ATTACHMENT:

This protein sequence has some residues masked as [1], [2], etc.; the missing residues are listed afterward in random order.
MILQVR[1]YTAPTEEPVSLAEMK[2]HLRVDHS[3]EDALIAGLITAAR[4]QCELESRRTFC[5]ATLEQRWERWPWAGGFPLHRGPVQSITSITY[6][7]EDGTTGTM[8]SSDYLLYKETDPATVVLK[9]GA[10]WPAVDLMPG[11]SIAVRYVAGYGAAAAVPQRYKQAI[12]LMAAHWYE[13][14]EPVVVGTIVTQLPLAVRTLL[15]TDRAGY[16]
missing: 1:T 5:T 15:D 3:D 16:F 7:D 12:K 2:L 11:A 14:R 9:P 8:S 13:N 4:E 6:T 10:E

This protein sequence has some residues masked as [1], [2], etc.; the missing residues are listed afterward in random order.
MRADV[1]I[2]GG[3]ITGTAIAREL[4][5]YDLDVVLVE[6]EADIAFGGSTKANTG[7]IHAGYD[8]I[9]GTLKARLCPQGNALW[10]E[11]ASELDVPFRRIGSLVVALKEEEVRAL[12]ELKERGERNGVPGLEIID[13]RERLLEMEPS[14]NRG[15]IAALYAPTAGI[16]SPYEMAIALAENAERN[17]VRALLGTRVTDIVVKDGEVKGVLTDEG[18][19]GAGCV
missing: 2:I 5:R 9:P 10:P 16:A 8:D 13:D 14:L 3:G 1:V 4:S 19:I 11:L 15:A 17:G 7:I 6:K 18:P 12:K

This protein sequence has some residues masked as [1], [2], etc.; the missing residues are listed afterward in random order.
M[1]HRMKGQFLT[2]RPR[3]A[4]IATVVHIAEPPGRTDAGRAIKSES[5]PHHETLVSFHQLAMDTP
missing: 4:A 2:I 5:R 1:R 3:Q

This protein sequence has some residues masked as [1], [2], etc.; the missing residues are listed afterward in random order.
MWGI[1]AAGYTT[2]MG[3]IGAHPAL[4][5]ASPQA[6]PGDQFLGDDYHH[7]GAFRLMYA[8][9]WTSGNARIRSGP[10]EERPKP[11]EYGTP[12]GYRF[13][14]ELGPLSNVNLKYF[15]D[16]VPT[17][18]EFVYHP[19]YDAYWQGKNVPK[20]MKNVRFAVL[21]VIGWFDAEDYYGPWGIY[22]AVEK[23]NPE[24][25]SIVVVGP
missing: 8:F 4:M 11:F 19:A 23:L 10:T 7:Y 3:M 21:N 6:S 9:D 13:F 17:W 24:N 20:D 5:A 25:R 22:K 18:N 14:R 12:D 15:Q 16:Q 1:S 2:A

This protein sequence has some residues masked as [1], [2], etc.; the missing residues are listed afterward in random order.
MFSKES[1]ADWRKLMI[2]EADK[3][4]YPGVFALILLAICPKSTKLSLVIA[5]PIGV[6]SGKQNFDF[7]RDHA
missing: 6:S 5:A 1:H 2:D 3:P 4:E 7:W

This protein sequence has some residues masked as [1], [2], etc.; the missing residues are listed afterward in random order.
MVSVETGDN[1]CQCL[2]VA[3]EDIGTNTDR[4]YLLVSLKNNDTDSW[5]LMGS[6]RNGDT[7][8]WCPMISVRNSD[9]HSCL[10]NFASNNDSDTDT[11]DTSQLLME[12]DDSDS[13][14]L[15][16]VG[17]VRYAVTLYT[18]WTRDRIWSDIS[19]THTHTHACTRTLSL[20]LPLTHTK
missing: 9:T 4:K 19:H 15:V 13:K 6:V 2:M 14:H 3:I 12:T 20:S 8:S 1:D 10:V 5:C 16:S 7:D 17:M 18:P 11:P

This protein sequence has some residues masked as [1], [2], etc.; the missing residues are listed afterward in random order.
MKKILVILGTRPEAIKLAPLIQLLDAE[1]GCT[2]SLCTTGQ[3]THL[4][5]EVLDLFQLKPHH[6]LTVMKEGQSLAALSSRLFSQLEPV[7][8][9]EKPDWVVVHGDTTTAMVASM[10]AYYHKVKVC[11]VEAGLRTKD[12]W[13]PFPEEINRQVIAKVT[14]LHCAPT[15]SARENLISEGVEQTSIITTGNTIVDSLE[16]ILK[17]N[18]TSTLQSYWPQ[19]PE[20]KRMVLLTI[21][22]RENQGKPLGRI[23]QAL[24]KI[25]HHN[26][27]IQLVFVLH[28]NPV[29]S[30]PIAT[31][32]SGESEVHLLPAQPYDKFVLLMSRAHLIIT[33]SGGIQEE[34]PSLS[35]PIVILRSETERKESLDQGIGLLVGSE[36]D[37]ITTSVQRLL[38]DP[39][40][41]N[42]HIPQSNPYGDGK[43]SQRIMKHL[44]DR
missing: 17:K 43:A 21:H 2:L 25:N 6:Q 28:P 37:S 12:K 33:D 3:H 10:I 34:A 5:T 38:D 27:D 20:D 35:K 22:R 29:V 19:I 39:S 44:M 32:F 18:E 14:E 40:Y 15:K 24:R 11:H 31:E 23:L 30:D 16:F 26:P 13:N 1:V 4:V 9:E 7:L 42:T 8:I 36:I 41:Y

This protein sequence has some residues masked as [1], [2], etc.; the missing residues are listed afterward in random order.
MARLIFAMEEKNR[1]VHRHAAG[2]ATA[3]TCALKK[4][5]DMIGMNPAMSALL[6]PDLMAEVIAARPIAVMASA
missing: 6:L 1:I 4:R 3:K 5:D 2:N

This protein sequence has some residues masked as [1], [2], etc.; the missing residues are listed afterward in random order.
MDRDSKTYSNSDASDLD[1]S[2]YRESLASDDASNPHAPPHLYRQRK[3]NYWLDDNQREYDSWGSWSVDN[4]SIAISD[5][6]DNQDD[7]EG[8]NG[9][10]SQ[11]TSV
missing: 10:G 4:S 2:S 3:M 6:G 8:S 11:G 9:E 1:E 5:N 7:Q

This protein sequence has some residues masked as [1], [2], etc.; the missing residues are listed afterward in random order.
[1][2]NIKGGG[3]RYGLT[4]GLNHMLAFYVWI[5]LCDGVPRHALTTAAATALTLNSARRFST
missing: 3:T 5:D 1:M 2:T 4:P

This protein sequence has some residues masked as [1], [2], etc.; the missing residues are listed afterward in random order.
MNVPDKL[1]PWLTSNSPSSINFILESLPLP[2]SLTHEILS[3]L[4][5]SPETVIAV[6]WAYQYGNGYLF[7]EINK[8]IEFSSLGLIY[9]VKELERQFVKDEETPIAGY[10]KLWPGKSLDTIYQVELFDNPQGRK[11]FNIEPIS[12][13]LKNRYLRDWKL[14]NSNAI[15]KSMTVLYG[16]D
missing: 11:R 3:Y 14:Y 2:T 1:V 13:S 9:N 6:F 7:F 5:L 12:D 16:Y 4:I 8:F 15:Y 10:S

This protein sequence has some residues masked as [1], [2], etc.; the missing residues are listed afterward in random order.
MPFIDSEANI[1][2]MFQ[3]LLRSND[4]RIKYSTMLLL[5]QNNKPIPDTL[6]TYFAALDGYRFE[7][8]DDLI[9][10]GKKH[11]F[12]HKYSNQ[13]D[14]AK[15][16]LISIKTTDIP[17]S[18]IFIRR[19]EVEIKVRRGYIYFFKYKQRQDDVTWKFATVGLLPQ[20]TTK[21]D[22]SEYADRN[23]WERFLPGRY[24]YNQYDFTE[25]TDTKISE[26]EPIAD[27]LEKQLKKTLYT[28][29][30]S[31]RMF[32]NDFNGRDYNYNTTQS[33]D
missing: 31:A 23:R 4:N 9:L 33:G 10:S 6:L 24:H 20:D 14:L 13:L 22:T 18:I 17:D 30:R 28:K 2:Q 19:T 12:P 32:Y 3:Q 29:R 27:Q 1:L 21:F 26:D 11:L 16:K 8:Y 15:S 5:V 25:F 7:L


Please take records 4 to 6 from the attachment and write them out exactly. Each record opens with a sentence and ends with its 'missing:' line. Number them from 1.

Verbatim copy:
This protein sequence has some residues masked as [1], [2], etc.; the missing residues are listed afterward in random order.
MWGI[1]AAGYTT[2]MG[3]IGAHPAL[4][5]ASPQA[6]PGDQFLGDDYHH[7]GAFRLMYA[8][9]WTSGNARIRSGP[10]EERPKP[11]EYGTP[12]GYRF[13][14]ELGPLSNVNLKYF[15]D[16]VPT[17][18]EFVYHP[19]YDAYWQGKNVPK[20]MKNVRFAVL[21]VIGWFDAEDYYGPWGIY[22]AVEK[23]NPE[24][25]SIVVVGP
missing: 8:F 4:M 11:F 19:A 23:L 10:T 7:Y 3:M 21:N 6:S 9:D 13:F 17:W 24:N 20:D 5:A 25:R 22:K 18:N 14:R 12:D 15:Q 16:Q 1:S 2:A

This protein sequence has some residues masked as [1], [2], etc.; the missing residues are listed afterward in random order.
MFSKES[1]ADWRKLMI[2]EADK[3][4]YPGVFALILLAICPKSTKLSLVIA[5]PIGV[6]SGKQNFDF[7]RDHA
missing: 6:S 5:A 1:H 2:D 3:P 4:E 7:W

This protein sequence has some residues masked as [1], [2], etc.; the missing residues are listed afterward in random order.
MVSVETGDN[1]CQCL[2]VA[3]EDIGTNTDR[4]YLLVSLKNNDTDSW[5]LMGS[6]RNGDT[7][8]WCPMISVRNSD[9]HSCL[10]NFASNNDSDTDT[11]DTSQLLME[12]DDSDS[13][14]L[15][16]VG[17]VRYAVTLYT[18]WTRDRIWSDIS[19]THTHTHACTRTLSL[20]LPLTHTK
missing: 9:T 4:K 19:H 15:V 13:K 6:V 2:M 14:H 3:I 12:T 20:S 8:S 1:D 10:V 5:C 16:S 7:D 17:M 18:P 11:P